Europe’s Airports take the lead among peers for environmental compliance and carbon-neutral initiatives.
Two more of Europe’s Airports have now been certified as carbon-neutral compliant, according to airports group ACI EUROPE.
- Gatwick Airport and Lyon-Saint Exupéry become the latest carbon neutral airports in Europe both reached carbon neutral status (Level 3+), certified by the independent carbon management programme Airport Carbon Accreditation.
- There are now 27 carbon neutral airports in Europe, 4 in Asia and 1 in North America
- The 27 carbon neutral airports in Europe welcome 18.9% of European air passenger traffic.
- This announcement coincides with EU Green Week.
- The European airport industry updates its commitment to have 50 carbon neutral airports in Europe by 2030.
The IPCC (Intergovernmental Panel on Climate Change) has estimated that aviation’s total CO2 emissions account for 2% of global emissions’ impact on climate change. Of that figure, airports’ own operations only account for up to 5%, but airports are keen to tackle their greenhouse gas emissions. Several individual airports operators having already committed to becoming carbon neutral in the past few years with some having already achieved this.
Niclas Svenningsen, who heads the Climate Neutral Now initiative at the United Nations Framework Convention on Climate Change (UNFCCC) Secretariat in Bonn, Germany commented of the latest airports to gain carbon-neutral status:
“This is certainly a significant moment for Gatwick, as the first carbon neutral London airport and also for Lyon-Saint Exupéry, as the second French airport to become carbon neutral – and we congratulate them on all of the work that they have undertaken to get here. We are also encouraged to see that the European airport industry is already past the half-way mark in its commitment to having 50 carbon neutral airports by 2030 – this is promising progress and we hope that other industries are taking note.”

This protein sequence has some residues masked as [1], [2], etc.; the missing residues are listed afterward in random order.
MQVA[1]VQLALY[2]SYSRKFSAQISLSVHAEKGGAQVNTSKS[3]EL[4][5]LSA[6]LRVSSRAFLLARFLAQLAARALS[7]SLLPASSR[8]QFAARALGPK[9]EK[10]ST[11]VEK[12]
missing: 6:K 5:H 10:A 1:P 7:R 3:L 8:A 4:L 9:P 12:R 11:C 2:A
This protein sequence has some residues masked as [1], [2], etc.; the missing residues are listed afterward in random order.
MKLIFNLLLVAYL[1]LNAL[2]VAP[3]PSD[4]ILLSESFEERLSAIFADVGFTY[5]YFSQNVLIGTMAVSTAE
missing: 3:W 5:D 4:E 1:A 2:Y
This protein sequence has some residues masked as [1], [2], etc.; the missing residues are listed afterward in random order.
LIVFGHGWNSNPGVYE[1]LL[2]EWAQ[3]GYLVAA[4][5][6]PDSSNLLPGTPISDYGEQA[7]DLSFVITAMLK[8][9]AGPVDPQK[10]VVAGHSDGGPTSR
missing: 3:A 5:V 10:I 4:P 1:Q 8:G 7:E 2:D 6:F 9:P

The Airport Carbon Accreditation programme – launched by the airport association ACI EUROPE in 2009 – certifies airports at four different levels of accreditation covering all stages of carbon management (1. Mapping, 2. Reduction, 3. Optimisation and 3+. Neutrality).
The program has the support of the United Nations Framework Convention on Climate Change (UNFCCC), United Nations Environment Programme (UNEP), the International Civil Aviation Organisation (ICAO), the European Commission (EC) and others.
It is is administered independently by leading consultancy WSP and overseen by an independent Advisory Board including representatives from the UNFCCC (United Nations Framework Convention for Climate Change), ICAO (International Civil Aviation Organisation), UNEP (United Nations Environmental Programme), the European Commission, ECAC (European Civil Aviation Conference), EUROCONTROL and Manchester Metropolitan University.
As the programme administrator, WSP assesses and approves the airports under the programme, provides administrative and secretariat services and advises applicant airports through the accreditation process. WSP is one of the world’s leading professional services firms. Amongst others it provides services to transform the built environment and restore the natural one and expertise ranging from environmental / climate remediation to urban and transport planning, to designing and implementing sustainable transport networks and strategies, to airport sustainability carbon management and energy planning and management.